There is some important data about ebooks presented in a recent article posted on The New Yorker magazine website. Among the figures and reflections readers/writers should mull over is the allegation that ebooks, at present, only claim an estimated “three to five percent of the market.” On a positive note, that percentage represents an increase of a “hundred and seventy-seven percent increase in 2009 [alone]” of all books sold. Moreover, “it was projected,” writes Ken Auletta, that ebooks will eventually account for between twenty-five and fifty percent of all books sold.”
This makes perfect sense to me. As a writing teacher, I see, at modest estimate, a quarter of my students with laptops or some other device with which they can surf the web, read online articles and books, and IM each other (naturally, while in class). Some students speak of Kindles their grandparents have bought them.
When mandating a book report, I give them the choice of hard copies from the library (three minutes away on foot) or ebooks/burned CD books.
There are other interesting reflections in this New Yorker article, including Steve Jobs’ claim–which he is certainly not the first to make– that “people don’t read anymore.” He said this right after noting that it really doesn’t matter how good or bad the product (book reader device or book?) is anymore. Hmmmm. “Forty percent of the people in the U.S. read one book or less last year,” he added.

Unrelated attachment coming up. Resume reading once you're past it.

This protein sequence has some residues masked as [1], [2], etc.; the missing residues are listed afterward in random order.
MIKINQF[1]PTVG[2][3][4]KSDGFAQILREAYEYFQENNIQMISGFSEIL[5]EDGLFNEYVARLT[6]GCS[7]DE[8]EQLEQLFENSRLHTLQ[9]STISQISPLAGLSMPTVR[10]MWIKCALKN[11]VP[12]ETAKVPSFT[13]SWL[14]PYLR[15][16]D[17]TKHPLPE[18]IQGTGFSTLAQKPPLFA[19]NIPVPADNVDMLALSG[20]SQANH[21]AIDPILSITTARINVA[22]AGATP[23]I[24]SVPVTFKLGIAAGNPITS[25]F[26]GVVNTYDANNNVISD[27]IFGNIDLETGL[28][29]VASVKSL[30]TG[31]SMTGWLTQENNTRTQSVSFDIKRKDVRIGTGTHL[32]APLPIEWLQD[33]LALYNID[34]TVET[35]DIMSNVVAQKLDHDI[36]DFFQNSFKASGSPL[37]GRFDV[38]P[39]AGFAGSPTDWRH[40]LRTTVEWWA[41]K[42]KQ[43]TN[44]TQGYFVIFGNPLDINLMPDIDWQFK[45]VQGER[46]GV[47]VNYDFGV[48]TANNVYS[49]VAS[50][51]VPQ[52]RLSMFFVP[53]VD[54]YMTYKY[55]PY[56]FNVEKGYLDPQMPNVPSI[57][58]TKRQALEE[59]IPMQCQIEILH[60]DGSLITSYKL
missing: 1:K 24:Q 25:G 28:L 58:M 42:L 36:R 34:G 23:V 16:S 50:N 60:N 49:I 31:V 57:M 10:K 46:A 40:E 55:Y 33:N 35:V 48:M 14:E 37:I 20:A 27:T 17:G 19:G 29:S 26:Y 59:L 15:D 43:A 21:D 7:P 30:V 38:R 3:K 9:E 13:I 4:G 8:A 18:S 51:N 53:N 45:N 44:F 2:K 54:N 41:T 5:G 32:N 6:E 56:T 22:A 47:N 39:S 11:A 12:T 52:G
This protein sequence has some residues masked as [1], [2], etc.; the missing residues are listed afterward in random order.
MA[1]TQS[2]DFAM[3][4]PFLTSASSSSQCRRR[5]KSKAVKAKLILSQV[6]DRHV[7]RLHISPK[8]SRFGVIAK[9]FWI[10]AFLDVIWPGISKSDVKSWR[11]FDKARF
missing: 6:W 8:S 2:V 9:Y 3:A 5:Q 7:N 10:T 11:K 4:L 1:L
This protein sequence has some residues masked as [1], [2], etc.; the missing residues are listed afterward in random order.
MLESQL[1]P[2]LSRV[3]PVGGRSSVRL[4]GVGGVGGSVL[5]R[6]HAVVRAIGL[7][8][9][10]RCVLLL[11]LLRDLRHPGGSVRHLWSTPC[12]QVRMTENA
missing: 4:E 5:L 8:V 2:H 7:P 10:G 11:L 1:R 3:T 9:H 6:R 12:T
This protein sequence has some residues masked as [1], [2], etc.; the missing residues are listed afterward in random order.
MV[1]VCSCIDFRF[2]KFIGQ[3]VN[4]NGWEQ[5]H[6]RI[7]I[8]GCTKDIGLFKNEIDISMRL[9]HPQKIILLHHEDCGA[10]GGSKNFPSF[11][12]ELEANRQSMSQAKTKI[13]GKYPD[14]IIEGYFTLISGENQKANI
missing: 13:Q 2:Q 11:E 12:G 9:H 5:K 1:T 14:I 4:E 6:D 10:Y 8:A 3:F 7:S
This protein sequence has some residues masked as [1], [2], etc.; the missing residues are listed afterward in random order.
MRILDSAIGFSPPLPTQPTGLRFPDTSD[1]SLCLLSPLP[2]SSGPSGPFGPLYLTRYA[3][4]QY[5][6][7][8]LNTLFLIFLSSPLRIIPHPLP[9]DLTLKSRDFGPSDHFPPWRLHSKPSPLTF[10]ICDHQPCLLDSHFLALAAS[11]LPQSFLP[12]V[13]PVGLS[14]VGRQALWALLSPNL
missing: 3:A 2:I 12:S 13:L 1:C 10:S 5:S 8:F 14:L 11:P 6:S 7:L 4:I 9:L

Aw, gee, break my heart. So 40% of 309 million people read one book or less. That leaves, what, over 180 million people who do read?
As a teacher, I hear this all the time–“people do not read anymore.” My students, who are after associate degrees at the very least, tell me they don’t read while they are buying the ebooks they opt for because the campus library is so far away (three minutes, remember?). We have great conversations about those books in class. If these students do not see themselves as readers, who cares? Just so long as they keep reading–and I will use every trick in the book/ebook to make sure they do.